Continue reading Review: The Wolves (The Howland Company/Crow’s Theatre)

Review: Pearle Harbour’s Chautauqua (Theatre Passe Muraille)

Photo of Pearle Harbour in Tent at Theatre Passe MuraillePearle Harbour’s variety show meets self-help seminar is now on stage at Toronto’s Theatre Passe Muraille

Are you ready to feel safe? To feel loved? To feel happy? Come on up to Pearle Harbour’s Chautauqua at Theatre Passe Muraille and feel great, for 80 minutes. And smile every time you think about it afterwards.

The show is a combination of the best an old-time revival meeting, a self-help seminar, and a variety show. You might ask ‘does Pearle Harbour really make every single person in the audience feel as if she loves you?’ You betcha! Except when, every now and again, the ‘mask’ slips and you might wonder, just a tiny little bit, if she really does. Continue reading Review: Pearle Harbour’s Chautauqua (Theatre Passe Muraille)

Review: Ever So Slightly (RUBBERBANDance Group/DanceWorks)

Photo of RUBBERBANDance Group in Ever So Slightly

Montreal-based RUBBERBANDance Group opened the 2018-19 DanceWorks Mainstage series with Ever So Slightly, choreographed by Artistic Director Victor Quijada. The performance was billed as an “avant world premiere”. And Toronto is lucky to be the first to get a sneak peak at this new work. Though it was sometimes hard to watch, Ever So Slightly was a beautiful and inventive evening of dance. Continue reading Review: Ever So Slightly (RUBBERBANDance Group/DanceWorks)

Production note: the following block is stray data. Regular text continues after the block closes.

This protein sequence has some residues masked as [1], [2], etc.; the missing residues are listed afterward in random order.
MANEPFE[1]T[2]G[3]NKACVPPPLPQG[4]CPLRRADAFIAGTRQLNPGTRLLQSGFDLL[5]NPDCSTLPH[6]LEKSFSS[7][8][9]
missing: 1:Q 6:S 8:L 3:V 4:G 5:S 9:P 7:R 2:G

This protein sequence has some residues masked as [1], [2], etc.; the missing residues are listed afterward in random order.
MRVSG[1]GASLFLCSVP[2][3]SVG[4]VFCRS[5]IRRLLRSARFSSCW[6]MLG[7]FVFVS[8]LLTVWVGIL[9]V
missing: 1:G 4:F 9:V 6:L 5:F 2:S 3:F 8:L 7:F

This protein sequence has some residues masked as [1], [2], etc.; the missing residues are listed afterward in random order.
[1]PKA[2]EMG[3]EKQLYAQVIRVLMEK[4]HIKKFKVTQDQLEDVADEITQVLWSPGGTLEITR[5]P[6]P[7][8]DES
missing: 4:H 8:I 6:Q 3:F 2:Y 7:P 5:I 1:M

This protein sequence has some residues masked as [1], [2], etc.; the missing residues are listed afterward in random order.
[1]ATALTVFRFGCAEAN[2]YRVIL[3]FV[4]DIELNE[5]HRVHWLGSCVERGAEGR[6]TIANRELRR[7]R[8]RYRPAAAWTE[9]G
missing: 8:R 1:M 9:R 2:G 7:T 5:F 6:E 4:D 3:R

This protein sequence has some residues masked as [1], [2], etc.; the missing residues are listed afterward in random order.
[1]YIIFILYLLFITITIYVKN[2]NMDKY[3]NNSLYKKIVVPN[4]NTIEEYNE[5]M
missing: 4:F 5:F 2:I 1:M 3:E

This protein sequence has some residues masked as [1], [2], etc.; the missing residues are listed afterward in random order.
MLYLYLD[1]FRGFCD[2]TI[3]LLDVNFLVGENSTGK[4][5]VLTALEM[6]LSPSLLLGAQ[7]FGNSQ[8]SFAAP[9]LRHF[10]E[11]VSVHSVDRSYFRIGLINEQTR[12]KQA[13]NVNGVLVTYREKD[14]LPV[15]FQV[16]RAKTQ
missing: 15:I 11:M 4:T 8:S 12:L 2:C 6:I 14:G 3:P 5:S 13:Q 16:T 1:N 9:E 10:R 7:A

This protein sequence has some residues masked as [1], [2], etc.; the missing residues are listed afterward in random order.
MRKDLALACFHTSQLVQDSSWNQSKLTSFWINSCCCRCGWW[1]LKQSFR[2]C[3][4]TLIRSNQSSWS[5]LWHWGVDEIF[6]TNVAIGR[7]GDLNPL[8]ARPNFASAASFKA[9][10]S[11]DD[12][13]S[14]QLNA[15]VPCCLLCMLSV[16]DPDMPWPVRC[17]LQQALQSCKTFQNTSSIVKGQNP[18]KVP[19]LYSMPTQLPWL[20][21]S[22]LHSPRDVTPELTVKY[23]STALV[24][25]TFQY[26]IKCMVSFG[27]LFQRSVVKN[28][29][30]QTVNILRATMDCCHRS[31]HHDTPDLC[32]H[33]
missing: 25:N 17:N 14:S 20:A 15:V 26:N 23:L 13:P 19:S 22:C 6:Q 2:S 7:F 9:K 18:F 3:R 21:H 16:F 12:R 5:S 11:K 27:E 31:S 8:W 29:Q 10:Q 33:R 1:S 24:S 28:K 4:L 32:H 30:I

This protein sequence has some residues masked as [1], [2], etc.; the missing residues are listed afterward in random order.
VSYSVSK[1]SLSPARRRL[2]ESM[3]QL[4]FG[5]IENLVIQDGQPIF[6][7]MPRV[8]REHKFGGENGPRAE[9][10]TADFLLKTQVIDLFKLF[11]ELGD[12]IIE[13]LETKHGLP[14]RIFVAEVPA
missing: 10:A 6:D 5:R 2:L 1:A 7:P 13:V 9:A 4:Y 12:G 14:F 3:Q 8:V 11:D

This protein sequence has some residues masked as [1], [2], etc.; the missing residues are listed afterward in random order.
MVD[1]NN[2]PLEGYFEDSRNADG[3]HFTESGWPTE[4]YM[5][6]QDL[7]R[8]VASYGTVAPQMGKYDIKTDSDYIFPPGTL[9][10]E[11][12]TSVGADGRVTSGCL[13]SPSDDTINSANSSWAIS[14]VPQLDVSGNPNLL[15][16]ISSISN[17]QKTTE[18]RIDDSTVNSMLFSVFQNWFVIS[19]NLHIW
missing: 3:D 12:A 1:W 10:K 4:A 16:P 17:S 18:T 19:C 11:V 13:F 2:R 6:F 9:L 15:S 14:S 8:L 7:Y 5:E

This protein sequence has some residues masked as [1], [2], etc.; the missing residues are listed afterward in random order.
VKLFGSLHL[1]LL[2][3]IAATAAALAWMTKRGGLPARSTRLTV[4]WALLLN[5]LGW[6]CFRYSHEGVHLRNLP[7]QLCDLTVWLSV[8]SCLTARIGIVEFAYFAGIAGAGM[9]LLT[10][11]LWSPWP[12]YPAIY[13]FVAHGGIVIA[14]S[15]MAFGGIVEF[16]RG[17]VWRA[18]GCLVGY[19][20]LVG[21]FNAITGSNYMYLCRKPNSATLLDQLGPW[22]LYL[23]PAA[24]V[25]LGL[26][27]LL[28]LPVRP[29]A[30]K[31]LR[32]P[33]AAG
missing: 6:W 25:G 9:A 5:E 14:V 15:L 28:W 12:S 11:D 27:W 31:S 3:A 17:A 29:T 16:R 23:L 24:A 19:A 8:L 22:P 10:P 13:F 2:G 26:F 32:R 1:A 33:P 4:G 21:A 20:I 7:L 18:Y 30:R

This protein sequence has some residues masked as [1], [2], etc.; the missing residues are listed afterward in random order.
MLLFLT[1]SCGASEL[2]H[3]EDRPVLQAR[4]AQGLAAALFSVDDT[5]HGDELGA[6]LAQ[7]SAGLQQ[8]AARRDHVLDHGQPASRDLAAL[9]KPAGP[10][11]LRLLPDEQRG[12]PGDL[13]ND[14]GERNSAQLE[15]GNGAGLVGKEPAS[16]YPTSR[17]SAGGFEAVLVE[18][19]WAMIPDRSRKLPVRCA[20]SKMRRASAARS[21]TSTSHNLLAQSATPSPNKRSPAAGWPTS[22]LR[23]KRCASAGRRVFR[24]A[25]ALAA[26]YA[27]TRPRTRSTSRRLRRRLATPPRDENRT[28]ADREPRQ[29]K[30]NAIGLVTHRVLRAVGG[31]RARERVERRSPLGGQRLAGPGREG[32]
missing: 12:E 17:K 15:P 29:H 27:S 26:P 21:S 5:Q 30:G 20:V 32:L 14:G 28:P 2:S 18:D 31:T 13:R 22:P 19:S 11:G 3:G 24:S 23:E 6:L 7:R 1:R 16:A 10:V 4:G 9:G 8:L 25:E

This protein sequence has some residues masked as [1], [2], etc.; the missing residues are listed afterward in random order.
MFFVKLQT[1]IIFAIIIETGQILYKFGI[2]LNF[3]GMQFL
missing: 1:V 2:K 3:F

Review: The Nether (Coal Mine Theatre Studio 180 Theatre)

Photo of David Storch A dark play about the impact of technology on human relationships is now on stage in Toronto

The Nether, playing at Coal Mine Theatre, is the first joint production between Coal Mine Theatre and Studio 180 Theatre. I hope it’s not the last. It’s an exceptional production, a study in contrasts. Given that Jennifer Haley is a playwright whose work “delves into ethics in virtual reality and the impact of technology on our human relationships, identity, and desire” it’s no surprise that the play leaves us asking ourselves some tough questions.